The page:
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966 The Nonthyroidal Illness Syndrome in Septic Children
  1. ML Neamtu,
  2. L Dobrota,
  3. MB Neamtu,
  4. CS Berghea Neamtu,
  5. FS Diac
  1. Pediatric Clinic Hospital, Lucian Blaga University of Sibiu, Sibiu, Romania

Abstract

Backgroud The interpretation of thyroid function tests in the PICU patients can be difficult because thyroid hormone concentrations are affected by nonthyroidial stresses. Most patients fall into sick euthyroid syndrome or nonthyroidal illness syndrome (NTIS). The TH therapy during critical illness remains controversial.

Aim To evaluate the NTIS in septic children.

Method The prospective study conducted on 65 patients admitted in PICU during 12 months period. Inclusion criteria: age > 1 month, admission for critical illness, treatment with corticosteroids, no (documented) history of thyroid pathology. The patients were divided into 2 groups: sepsis and non-sepsis group (dehydration, poisoning, cardiac failure). All patients received corticosteroids. Some of them received in addition dopamine or presented malnutrition. The thyroid hormone assessment was made after the critical diagnosis was established.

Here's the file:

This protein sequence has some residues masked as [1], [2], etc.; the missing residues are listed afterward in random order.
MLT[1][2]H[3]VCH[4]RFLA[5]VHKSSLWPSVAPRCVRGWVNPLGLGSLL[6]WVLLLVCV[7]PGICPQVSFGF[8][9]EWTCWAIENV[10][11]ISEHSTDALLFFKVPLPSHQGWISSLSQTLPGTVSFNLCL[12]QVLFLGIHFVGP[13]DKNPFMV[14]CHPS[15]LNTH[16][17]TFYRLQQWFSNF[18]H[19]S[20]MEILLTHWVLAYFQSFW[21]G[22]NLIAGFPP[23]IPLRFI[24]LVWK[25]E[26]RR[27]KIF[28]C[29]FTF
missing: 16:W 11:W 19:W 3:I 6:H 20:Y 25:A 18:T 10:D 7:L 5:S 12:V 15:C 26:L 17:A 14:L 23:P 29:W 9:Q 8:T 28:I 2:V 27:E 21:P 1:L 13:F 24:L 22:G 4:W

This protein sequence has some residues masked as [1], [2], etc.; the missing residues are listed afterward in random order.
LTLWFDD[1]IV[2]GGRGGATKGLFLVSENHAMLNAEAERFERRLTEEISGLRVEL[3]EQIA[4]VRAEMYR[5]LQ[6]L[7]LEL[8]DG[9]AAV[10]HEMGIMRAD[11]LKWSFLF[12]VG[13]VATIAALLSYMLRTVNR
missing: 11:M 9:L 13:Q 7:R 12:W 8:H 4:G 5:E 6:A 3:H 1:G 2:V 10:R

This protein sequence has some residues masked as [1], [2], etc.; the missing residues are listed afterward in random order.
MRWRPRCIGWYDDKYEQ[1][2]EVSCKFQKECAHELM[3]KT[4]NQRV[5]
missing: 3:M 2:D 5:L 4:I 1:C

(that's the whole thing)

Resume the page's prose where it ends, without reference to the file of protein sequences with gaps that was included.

Results Sepsis group: 30 patients. Non-sepsis group: 35 patients. NTIS was strongly correlated with sepsis (p<0,008). Not strongly variation with the addition of dopamine, either for sepsis group (p<0.07) and non-sepsis group (p<0.03). Few patients with malnutrition for both groups, without statistical interpretation. Most frequent variation was observed as “low T3-T4 syndrome” (63%). One single patient (6 months old) was diagnosed as critical hypothyroidism (Sandifer syndrome history), based on clinical complains (severe hypothermia - 32.8 Celsius degrees, bradycardia, altered mental status), less conclusive thyroid hormone tests (high TSH), the only one who received TH therapy.

Conclusion The study confirmed significant correlation between NTIS and sepsis in children (40%). Reassessment of thyroid function should be done away from critical episode.

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